Now that the FCC’s “Open Internet” net neutrality rules have been published in the Federal Register, opening the door to legal challenges, the lawsuits are piling on.

On Friday, Verizon appealed the order in the Washington, D.C., Court of Appeals, arguing that the FCC overstepped its authority in issuing its net neutrality order. Verizon had filed a related claim back in January shortly after the rules were first released, but the court held that suit prior to Federal Register publication was premature. MetroPCS at the time lost a similar challenge on this basis; it has yet to refile post-publication.

Earlier in the week, Free Press filed a petition in the First Circuit for review of the rules. However, Free Press argued that the order doesn’t go far enough, objecting foremost to the relaxed requirements for wireless as opposed to wireline providers. (We agree this distinction is unwarranted.) At least three other groups have also contended that the rules need to be strengthened, with challenges in the Third, Fourth and Ninth Circuits.

These are the same rules that EFF weighed in on when they were first issued by the FCC in December. While we wholeheartedly support net neutrality in principle, we were concerned on two fronts about the Commission’s efforts. We objected to the FCC’s alleged bases for jurisdiction, which would seem to give it more or less unbridled authority to regulate the Internet. We also objected to the substance of the rules, which are riddled with loopholes that would blunt their effect. These include exemptions to the no-blocking requirements for efforts “to address copyright infringement”—enabling traffic discrimination in the guise of protecting against unlawful content—and concessions for managed or special services, as well as the carve-outs for wireless operators. On the other hand, many noncommercial broadband Internet providers could be bound by the rules, discouraging public-minded Internet initiatives and innovation by imposing the burdens of FCC compliance.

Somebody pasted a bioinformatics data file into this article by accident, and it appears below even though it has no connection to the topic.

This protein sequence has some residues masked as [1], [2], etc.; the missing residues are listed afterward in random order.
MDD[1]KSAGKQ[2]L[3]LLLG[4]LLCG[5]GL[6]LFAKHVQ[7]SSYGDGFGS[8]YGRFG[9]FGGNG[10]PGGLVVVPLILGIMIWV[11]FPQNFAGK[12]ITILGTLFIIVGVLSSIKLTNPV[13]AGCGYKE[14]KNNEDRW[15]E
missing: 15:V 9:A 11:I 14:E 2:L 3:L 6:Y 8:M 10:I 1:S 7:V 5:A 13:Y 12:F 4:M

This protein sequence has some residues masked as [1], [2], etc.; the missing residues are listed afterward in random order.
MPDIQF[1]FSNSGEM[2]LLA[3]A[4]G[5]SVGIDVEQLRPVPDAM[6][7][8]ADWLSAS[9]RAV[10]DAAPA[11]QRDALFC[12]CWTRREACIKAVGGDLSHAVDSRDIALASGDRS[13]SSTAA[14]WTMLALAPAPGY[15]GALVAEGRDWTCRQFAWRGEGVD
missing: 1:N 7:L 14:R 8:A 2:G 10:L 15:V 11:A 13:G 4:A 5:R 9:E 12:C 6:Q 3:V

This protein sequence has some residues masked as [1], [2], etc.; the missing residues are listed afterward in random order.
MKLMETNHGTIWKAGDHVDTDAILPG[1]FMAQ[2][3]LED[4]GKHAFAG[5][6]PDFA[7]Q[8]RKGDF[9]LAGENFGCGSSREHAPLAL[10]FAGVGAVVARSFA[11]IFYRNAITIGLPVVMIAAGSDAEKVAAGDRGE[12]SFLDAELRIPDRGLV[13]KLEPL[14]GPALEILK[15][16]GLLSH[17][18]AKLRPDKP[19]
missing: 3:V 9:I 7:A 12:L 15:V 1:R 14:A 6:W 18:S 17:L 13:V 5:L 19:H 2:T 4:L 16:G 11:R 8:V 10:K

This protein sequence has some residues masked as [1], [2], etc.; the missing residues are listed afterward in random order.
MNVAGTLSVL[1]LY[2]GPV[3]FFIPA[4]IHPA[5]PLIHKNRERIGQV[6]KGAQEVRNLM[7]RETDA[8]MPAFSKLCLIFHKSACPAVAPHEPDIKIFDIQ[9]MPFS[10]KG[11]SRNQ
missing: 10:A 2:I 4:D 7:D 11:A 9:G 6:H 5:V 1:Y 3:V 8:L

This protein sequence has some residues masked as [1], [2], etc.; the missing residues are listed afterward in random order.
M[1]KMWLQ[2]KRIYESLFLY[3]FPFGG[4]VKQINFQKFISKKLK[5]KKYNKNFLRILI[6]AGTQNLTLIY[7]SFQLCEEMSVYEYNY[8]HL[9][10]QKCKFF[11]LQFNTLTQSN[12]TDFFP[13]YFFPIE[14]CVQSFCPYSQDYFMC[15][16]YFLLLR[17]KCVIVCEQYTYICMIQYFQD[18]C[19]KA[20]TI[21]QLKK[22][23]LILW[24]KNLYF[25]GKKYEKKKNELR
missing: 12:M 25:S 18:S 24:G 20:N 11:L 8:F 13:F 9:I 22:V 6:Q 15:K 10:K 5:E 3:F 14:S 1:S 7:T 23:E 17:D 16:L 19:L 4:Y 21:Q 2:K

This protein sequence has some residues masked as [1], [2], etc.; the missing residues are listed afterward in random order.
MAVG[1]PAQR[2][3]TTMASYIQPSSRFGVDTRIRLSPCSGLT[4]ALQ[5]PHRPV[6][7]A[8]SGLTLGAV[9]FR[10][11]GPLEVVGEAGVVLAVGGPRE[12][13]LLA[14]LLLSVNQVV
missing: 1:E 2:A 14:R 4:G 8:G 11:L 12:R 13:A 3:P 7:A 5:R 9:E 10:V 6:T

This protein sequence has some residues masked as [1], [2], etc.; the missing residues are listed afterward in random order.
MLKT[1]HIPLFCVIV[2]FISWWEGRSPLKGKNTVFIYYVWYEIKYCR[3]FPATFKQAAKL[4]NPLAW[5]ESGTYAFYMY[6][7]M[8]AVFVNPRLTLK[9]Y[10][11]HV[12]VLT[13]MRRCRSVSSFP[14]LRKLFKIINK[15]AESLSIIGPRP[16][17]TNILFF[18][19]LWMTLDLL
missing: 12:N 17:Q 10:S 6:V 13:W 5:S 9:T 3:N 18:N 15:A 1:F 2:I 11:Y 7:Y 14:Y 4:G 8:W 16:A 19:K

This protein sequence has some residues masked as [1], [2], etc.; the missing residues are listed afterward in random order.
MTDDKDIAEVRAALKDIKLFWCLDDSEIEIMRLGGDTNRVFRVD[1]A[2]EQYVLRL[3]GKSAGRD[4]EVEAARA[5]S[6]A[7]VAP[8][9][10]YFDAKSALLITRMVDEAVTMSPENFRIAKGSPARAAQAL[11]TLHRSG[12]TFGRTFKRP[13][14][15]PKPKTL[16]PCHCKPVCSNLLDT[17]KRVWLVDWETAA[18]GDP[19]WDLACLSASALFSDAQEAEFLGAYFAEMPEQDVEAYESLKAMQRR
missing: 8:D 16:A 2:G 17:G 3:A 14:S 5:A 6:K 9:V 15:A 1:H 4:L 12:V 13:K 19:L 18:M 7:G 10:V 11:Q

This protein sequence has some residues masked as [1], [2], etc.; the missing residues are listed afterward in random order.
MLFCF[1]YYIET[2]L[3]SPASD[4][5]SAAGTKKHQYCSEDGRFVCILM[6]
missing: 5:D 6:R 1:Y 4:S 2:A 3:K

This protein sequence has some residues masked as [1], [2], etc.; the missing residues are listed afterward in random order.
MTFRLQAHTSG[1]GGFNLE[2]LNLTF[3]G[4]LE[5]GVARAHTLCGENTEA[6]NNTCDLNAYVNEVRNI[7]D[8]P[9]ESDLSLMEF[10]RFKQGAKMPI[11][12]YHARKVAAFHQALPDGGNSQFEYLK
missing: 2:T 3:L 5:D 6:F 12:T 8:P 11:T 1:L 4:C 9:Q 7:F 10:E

The rules are due to go into effect November 20. But given past federal court rejection of similar FCC authority arguments and the legal challenges to date, we're not anticipating any quick resolutions.

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